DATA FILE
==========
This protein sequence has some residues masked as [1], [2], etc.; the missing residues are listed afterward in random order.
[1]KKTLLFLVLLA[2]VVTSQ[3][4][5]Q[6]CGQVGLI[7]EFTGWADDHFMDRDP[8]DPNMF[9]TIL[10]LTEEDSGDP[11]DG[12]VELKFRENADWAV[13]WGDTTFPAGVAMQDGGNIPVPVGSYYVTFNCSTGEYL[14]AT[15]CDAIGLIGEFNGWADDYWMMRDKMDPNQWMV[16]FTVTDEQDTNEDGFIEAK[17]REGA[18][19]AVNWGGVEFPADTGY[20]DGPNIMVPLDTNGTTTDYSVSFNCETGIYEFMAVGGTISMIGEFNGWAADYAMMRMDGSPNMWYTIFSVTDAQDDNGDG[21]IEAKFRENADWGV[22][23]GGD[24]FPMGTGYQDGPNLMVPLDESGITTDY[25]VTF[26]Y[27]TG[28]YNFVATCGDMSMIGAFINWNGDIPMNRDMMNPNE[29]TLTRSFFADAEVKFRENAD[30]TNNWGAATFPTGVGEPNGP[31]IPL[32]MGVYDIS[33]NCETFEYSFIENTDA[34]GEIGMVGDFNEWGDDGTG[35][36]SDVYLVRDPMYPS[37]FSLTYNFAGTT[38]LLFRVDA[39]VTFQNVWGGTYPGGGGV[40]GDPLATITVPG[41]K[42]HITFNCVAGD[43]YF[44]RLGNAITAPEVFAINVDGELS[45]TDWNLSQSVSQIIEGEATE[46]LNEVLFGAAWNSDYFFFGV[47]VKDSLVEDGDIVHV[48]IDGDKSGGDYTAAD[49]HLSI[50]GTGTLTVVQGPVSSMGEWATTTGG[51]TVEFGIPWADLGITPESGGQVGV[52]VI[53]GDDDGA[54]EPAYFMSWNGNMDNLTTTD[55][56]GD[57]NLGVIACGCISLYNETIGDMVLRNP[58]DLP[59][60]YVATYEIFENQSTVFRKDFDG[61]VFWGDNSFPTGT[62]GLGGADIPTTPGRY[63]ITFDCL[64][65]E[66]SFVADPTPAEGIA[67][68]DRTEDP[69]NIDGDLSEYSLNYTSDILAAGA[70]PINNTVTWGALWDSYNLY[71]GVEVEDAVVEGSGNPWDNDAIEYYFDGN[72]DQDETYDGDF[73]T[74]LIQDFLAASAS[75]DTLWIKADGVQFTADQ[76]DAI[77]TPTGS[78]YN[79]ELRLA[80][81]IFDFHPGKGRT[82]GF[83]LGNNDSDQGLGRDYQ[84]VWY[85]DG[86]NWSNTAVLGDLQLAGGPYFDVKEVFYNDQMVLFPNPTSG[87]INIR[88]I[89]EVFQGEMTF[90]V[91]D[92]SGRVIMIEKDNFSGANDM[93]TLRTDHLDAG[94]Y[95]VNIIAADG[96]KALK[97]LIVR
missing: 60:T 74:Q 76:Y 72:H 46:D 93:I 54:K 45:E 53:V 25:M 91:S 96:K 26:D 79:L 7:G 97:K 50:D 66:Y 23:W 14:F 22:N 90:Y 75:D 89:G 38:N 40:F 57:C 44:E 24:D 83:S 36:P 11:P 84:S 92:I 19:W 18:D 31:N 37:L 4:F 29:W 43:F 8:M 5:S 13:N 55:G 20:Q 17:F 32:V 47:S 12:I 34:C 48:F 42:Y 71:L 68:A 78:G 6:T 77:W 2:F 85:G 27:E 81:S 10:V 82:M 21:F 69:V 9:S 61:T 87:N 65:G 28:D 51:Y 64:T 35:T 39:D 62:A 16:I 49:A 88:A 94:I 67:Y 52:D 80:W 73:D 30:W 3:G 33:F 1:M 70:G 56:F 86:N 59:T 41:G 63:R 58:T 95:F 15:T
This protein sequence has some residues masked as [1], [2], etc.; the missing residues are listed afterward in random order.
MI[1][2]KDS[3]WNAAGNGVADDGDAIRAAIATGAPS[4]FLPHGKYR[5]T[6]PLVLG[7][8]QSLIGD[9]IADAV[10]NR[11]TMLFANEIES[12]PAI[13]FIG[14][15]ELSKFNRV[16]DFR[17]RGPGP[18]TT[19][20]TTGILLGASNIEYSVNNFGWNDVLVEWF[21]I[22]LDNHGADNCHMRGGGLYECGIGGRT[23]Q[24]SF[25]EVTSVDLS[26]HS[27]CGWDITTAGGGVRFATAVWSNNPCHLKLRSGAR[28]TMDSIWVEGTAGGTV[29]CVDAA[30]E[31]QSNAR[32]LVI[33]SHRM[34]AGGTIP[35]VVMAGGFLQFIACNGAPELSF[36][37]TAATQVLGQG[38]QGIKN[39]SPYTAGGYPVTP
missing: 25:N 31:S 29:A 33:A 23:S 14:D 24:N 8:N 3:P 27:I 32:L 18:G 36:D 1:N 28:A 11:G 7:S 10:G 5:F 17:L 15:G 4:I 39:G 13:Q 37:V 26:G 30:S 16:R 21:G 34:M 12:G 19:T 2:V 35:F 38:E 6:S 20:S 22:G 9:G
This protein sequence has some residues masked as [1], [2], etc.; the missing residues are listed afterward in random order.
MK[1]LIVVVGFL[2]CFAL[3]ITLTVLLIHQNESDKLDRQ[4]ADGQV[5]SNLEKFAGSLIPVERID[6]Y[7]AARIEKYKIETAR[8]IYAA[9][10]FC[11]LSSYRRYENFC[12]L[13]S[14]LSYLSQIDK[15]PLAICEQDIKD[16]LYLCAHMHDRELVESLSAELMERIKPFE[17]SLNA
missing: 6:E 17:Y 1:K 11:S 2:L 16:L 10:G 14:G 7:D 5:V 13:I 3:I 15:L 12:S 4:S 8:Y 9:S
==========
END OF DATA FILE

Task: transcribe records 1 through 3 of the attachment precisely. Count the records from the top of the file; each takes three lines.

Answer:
This protein sequence has some residues masked as [1], [2], etc.; the missing residues are listed afterward in random order.
[1]KKTLLFLVLLA[2]VVTSQ[3][4][5]Q[6]CGQVGLI[7]EFTGWADDHFMDRDP[8]DPNMF[9]TIL[10]LTEEDSGDP[11]DG[12]VELKFRENADWAV[13]WGDTTFPAGVAMQDGGNIPVPVGSYYVTFNCSTGEYL[14]AT[15]CDAIGLIGEFNGWADDYWMMRDKMDPNQWMV[16]FTVTDEQDTNEDGFIEAK[17]REGA[18][19]AVNWGGVEFPADTGY[20]DGPNIMVPLDTNGTTTDYSVSFNCETGIYEFMAVGGTISMIGEFNGWAADYAMMRMDGSPNMWYTIFSVTDAQDDNGDG[21]IEAKFRENADWGV[22][23]GGD[24]FPMGTGYQDGPNLMVPLDESGITTDY[25]VTF[26]Y[27]TG[28]YNFVATCGDMSMIGAFINWNGDIPMNRDMMNPNE[29]TLTRSFFADAEVKFRENAD[30]TNNWGAATFPTGVGEPNGP[31]IPL[32]MGVYDIS[33]NCETFEYSFIENTDA[34]GEIGMVGDFNEWGDDGTG[35][36]SDVYLVRDPMYPS[37]FSLTYNFAGTT[38]LLFRVDA[39]VTFQNVWGGTYPGGGGV[40]GDPLATITVPG[41]K[42]HITFNCVAGD[43]YF[44]RLGNAITAPEVFAINVDGELS[45]TDWNLSQSVSQIIEGEATE[46]LNEVLFGAAWNSDYFFFGV[47]VKDSLVEDGDIVHV[48]IDGDKSGGDYTAAD[49]HLSI[50]GTGTLTVVQGPVSSMGEWATTTGG[51]TVEFGIPWADLGITPESGGQVGV[52]VI[53]GDDDGA[54]EPAYFMSWNGNMDNLTTTD[55][56]GD[57]NLGVIACGCISLYNETIGDMVLRNP[58]DLP[59][60]YVATYEIFENQSTVFRKDFDG[61]VFWGDNSFPTGT[62]GLGGADIPTTPGRY[63]ITFDCL[64][65]E[66]SFVADPTPAEGIA[67][68]DRTEDP[69]NIDGDLSEYSLNYTSDILAAGA[70]PINNTVTWGALWDSYNLY[71]GVEVEDAVVEGSGNPWDNDAIEYYFDGN[72]DQDETYDGDF[73]T[74]LIQDFLAASAS[75]DTLWIKADGVQFTADQ[76]DAI[77]TPTGS[78]YN[79]ELRLA[80][81]IFDFHPGKGRT[82]GF[83]LGNNDSDQGLGRDYQ[84]VWY[85]DG[86]NWSNTAVLGDLQLAGGPYFDVKEVFYNDQMVLFPNPTSG[87]INIR[88]I[89]EVFQGEMTF[90]V[91]D[92]SGRVIMIEKDNFSGANDM[93]TLRTDHLDAG[94]Y[95]VNIIAADG[96]KALK[97]LIVR
missing: 60:T 74:Q 76:Y 72:H 46:D 93:I 54:K 45:E 53:V 25:M 91:S 96:K 26:D 79:L 7:G 97:K 50:D 66:Y 23:W 14:F 22:N 90:Y 75:D 89:G 38:N 40:F 57:C 44:E 24:D 83:S 36:P 11:P 84:S 92:I 19:W 18:D 31:N 37:L 4:F 29:W 43:F 8:M 5:S 13:N 55:G 20:Q 17:F 32:V 47:S 12:I 34:C 48:F 42:Y 71:L 68:A 78:G 6:T 77:W 2:F 85:G 27:E 81:S 10:V 82:M 21:F 69:V 9:S 61:T 87:N 65:G 28:D 51:Y 64:T 35:T 39:D 62:A 16:I 49:A 88:A 94:I 67:Y 52:D 80:W 73:D 30:W 3:G 33:F 1:M 70:G 56:F 86:N 59:T 41:G 63:R 58:T 95:F 15:T
This protein sequence has some residues masked as [1], [2], etc.; the missing residues are listed afterward in random order.
MI[1][2]KDS[3]WNAAGNGVADDGDAIRAAIATGAPS[4]FLPHGKYR[5]T[6]PLVLG[7][8]QSLIGD[9]IADAV[10]NR[11]TMLFANEIES[12]PAI[13]FIG[14][15]ELSKFNRV[16]DFR[17]RGPGP[18]TT[19][20]TTGILLGASNIEYSVNNFGWNDVLVEWF[21]I[22]LDNHGADNCHMRGGGLYECGIGGRT[23]Q[24]SF[25]EVTSVDLS[26]HS[27]CGWDITTAGGGVRFATAVWSNNPCHLKLRSGAR[28]TMDSIWVEGTAGGTV[29]CVDAA[30]E[31]QSNAR[32]LVI[33]SHRM[34]AGGTIP[35]VVMAGGFLQFIACNGAPELSF[36][37]TAATQVLGQG[38]QGIKN[39]SPYTAGGYPVTP
missing: 25:N 31:S 29:A 33:A 23:S 14:D 24:N 8:N 3:P 27:I 32:L 18:G 36:D 1:N 28:A 11:G 7:S 10:G 5:F 17:L 15:G 4:I 39:G 13:Q 37:V 26:G 30:S 16:R 21:G 34:M 12:G 19:T 2:V 35:F 38:E 6:S 20:S 22:G 9:G
This protein sequence has some residues masked as [1], [2], etc.; the missing residues are listed afterward in random order.
MK[1]LIVVVGFL[2]CFAL[3]ITLTVLLIHQNESDKLDRQ[4]ADGQV[5]SNLEKFAGSLIPVERID[6]Y[7]AARIEKYKIETAR[8]IYAA[9][10]FC[11]LSSYRRYENFC[12]L[13]S[14]LSYLSQIDK[15]PLAICEQDIKD[16]LYLCAHMHDRELVESLSAELMERIKPFE[17]SLNA
missing: 6:E 17:Y 1:K 11:S 2:L 16:L 10:G 14:G 7:D 5:V 13:I 3:I 15:L 12:S 4:S 8:Y 9:S